This finding led the authors coin the concept of “tumor microbiotype”. This way, Dr. Nuciforo and his team categorized rectal cancer into two micriobiotypes: positive or negative to Fusobacterium. “Patients with negative residual tumors after surgery showed a favorable course. In contrast, if residual tumors were positive, the risk of relapse at 2-3 years was seven times higher than in negative tumors, which was associated with a poor prognosis. In clinical practice, these findings may support risk management decision-making”, says Dr. Paolo Nuciforo.
Tumor microenvironment and immune response
The behavior of tumors determined by the presence of the bacterium in the microbiota is associated with tumor microenvironment and immunologic response. “When Fusobacterium nucleatum persists after treatment, an immunosuppressive microenvironment is created to prevent that immune cells attack the tumor effectively”, says Dr. Nuciforo. The authors found that when the presence of these bacteria was not detected, CD8T + cells increased sharply, and inflammatory response was stronger.
This finding opens an avenue for future research on therapies targeted against Fusobacterium nuc., which may help improve response in patients. “When this bacterium is suppressed, an antitumoral microenvironment is created, which is a promising avenue for future research on new treatments that help reduce the risk that the tumor escapes the immune system”, concludes Dr. Nuciforo.
OPTIMISTICC: How does the microbiome affect the treatment of cancer?
The VHIO study led by Dr. Paolo Nuciforo is one of the projects conducted under the auspice of the OPTIMISTICC consortium and was granted a Cancer Grand Challenges award by Cancer Research UK. There is cumulative evidence of the role that the microbiome plays in numerous aspects of human health. However, many questions remain unanswered. The relationship between the microbiome and oncologic therapies is not fully understood. To address this question, a number of institutions, VHIO included, created the OPTIMISTICC consortium. Synergic studies seek to identify the microbial that are associated with cancer, the moment at which the microbiome becomes key in cancer, and the patients at a higher risk of developing cancer. This study, led by Dr. Paolo Nuciforo, forms part of this research project.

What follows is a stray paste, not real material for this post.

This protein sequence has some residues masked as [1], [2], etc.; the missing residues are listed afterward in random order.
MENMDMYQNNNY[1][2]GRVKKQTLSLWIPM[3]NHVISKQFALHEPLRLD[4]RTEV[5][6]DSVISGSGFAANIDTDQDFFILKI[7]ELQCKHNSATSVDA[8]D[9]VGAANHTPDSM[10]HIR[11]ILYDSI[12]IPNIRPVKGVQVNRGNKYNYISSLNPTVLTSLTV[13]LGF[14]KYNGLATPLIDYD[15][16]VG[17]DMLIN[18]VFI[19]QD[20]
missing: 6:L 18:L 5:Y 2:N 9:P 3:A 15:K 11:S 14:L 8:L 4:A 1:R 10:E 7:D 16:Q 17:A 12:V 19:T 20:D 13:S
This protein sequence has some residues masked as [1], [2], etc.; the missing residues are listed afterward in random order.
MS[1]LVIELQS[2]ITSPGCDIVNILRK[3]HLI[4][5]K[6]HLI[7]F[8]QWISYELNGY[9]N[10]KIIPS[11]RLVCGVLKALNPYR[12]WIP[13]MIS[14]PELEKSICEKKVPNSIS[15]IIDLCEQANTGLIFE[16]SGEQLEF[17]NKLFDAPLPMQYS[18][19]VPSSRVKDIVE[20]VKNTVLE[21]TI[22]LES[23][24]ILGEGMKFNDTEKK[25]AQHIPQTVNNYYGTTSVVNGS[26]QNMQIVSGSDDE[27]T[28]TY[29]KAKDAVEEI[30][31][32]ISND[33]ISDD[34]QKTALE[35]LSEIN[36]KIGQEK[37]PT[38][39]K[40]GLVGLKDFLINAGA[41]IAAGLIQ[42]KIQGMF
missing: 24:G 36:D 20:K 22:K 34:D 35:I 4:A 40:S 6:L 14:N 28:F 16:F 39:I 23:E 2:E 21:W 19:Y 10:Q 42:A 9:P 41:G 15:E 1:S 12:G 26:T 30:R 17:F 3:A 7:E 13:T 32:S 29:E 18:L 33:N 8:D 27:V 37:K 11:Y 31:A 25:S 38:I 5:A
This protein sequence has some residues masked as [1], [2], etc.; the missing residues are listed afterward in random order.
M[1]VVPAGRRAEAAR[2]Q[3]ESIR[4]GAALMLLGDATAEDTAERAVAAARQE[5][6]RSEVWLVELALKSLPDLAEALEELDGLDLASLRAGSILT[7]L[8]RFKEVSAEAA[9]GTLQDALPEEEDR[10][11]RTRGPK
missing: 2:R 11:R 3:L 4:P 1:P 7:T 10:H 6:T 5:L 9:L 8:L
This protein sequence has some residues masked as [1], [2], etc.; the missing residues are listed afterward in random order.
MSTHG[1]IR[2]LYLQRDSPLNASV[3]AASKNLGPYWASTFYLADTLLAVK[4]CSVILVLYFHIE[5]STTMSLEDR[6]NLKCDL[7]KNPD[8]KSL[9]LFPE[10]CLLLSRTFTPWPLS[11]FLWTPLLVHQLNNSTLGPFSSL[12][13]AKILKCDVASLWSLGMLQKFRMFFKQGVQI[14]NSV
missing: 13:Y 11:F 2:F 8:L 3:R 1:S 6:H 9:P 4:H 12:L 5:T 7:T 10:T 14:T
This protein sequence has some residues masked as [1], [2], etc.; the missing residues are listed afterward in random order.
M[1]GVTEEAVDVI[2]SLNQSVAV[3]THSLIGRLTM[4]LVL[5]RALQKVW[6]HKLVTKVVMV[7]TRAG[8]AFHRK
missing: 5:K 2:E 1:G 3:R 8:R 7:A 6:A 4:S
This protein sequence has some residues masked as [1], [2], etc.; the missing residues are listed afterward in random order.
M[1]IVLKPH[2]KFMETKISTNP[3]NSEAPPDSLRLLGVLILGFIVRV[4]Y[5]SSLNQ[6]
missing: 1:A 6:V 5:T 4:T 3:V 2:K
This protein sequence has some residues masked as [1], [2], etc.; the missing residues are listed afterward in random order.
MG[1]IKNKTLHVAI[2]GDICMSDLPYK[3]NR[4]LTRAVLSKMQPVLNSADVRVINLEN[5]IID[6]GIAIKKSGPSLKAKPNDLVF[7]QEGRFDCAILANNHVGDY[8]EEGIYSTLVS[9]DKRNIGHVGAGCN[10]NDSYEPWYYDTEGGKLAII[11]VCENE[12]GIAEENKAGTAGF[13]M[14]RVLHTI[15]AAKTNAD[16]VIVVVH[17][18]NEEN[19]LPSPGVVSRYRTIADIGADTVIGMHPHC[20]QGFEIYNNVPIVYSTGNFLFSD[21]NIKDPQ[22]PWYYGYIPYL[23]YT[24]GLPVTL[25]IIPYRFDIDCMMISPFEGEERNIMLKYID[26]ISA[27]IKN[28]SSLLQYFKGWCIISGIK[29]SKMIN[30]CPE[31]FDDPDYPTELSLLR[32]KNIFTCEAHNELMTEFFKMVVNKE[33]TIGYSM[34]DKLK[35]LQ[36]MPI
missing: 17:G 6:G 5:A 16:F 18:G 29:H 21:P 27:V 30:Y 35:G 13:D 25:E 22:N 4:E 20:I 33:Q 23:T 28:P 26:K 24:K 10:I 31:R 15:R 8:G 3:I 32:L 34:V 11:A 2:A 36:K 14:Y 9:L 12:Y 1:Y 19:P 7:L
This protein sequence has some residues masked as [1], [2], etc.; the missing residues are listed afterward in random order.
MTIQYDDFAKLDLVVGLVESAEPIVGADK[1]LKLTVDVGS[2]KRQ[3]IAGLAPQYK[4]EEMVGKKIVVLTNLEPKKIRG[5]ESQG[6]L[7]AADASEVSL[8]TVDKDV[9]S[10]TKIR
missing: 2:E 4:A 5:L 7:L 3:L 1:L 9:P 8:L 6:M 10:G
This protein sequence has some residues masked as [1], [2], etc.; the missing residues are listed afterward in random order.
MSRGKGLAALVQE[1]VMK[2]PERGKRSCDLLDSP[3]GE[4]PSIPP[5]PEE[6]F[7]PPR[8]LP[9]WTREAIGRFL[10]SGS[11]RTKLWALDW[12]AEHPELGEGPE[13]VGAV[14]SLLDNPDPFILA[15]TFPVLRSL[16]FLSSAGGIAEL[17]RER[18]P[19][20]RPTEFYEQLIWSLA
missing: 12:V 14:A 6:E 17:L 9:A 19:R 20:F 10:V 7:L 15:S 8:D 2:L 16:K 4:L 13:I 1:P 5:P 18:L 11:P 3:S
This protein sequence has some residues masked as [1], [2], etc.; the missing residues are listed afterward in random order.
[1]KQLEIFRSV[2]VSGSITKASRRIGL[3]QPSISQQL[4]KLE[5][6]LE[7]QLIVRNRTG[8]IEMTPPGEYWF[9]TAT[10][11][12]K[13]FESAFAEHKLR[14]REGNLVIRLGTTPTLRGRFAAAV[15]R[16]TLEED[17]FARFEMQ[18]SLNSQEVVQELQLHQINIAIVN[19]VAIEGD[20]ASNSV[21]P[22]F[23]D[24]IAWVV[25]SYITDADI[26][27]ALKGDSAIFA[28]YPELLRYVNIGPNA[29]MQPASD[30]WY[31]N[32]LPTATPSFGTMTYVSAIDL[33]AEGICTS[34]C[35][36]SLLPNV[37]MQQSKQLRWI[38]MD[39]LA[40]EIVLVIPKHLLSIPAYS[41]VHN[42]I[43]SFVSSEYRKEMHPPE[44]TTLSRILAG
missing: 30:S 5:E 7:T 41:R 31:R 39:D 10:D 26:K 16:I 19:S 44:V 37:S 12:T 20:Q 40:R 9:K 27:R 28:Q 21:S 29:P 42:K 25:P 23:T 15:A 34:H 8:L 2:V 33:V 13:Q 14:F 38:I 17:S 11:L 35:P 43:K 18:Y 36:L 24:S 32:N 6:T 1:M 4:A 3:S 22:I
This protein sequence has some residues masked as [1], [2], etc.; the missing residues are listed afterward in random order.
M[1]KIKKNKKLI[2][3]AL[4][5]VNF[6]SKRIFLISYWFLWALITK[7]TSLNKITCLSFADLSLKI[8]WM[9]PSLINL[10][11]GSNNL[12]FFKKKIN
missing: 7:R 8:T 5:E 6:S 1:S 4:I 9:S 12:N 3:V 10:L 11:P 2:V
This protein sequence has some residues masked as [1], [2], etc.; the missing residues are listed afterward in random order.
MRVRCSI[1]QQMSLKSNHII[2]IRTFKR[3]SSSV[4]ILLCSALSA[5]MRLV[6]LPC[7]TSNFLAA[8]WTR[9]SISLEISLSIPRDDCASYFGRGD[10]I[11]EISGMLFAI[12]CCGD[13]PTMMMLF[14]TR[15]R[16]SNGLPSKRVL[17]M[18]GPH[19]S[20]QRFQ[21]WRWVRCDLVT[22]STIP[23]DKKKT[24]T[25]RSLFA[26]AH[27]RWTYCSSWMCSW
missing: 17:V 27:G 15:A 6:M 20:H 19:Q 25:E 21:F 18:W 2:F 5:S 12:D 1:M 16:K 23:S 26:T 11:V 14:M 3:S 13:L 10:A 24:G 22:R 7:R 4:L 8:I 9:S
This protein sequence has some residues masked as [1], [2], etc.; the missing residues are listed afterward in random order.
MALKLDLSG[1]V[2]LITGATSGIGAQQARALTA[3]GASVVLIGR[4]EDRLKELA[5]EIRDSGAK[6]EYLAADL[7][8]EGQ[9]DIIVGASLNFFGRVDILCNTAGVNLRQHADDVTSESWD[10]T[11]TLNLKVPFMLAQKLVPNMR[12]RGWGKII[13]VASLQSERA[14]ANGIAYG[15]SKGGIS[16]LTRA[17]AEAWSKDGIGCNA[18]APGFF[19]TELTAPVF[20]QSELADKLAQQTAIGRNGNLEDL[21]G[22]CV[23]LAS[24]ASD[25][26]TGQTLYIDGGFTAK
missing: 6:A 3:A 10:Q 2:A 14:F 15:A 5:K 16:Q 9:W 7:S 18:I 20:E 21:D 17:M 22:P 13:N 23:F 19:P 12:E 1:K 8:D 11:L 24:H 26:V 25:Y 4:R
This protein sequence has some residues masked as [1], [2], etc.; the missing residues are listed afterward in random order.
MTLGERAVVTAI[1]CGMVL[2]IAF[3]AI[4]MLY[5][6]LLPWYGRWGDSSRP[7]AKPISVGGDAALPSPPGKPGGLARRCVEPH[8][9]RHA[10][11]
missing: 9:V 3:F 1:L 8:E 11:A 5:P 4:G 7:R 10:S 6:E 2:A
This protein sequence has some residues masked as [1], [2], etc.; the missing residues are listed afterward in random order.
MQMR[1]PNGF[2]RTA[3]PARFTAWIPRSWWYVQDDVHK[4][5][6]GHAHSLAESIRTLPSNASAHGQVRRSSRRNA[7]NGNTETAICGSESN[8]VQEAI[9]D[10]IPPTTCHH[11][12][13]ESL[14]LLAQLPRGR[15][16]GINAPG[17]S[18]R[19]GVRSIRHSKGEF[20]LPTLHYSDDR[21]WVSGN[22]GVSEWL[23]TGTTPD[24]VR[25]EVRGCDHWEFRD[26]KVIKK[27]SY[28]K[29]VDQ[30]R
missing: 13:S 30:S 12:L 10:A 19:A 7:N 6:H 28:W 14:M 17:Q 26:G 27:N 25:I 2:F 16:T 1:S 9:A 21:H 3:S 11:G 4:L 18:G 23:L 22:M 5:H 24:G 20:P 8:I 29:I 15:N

Although there is evidence that the microbiome may play a role in many types of cancer, the OPTMISTICC study is focused on colon cancer. Several workgroups have been created to address different issues. Dr. Josep Tabernero at VHIO, and Dr. Kimmie Ng at the Danna Farber Cancer Institute co-lead the workgroup set up to investigate how the microbiome modulates response to the treatments currently available.
MICROCOSM was launched to answer this question. “Three large cohorts were established for a longitudinal follow-up. On the one hand are patients who develop cancer at an early age, before 50. Another cohort will be used to assess how chemotherapy relates to the microbiome. The third cohort will be used to assess how immunotherapy relates to the microbiome. This cohort will be coordinated by VHIO, whereas the other cohorts will be coordinated by the Danna Farber Cancer Institute and the California-San Francisco University”, explains Dr. Elena Élez, a researcher at the VHIO Workgroup on Gastrointestinal and Endocrine Tumors.
DNA, RNA and metabolomic profiling and culture analysis of fecal samples are being performed in the three cohorts. VHIO is responsible for the processing and storage of samples in a specific biobank. Apart from collecting samples, comprehensive diet and lifestyle questionnaires are being distributed among patients to collect information such as the frequency of intake of some foods, presence of diseases, use of supplements, or frequency of physical exercise, among others. Apart from samples of oncologic patients, young patients are being used as controls.
“Although the MICROCOSM trial is focused on intestinal cancer, we’re taking fecal samples from patients receiving immunotherapy. We hope that these data will help us identify biomarkers that predict response to a particular treatment and find new targets that improve response”, says Dr. Paolo Nuciforo.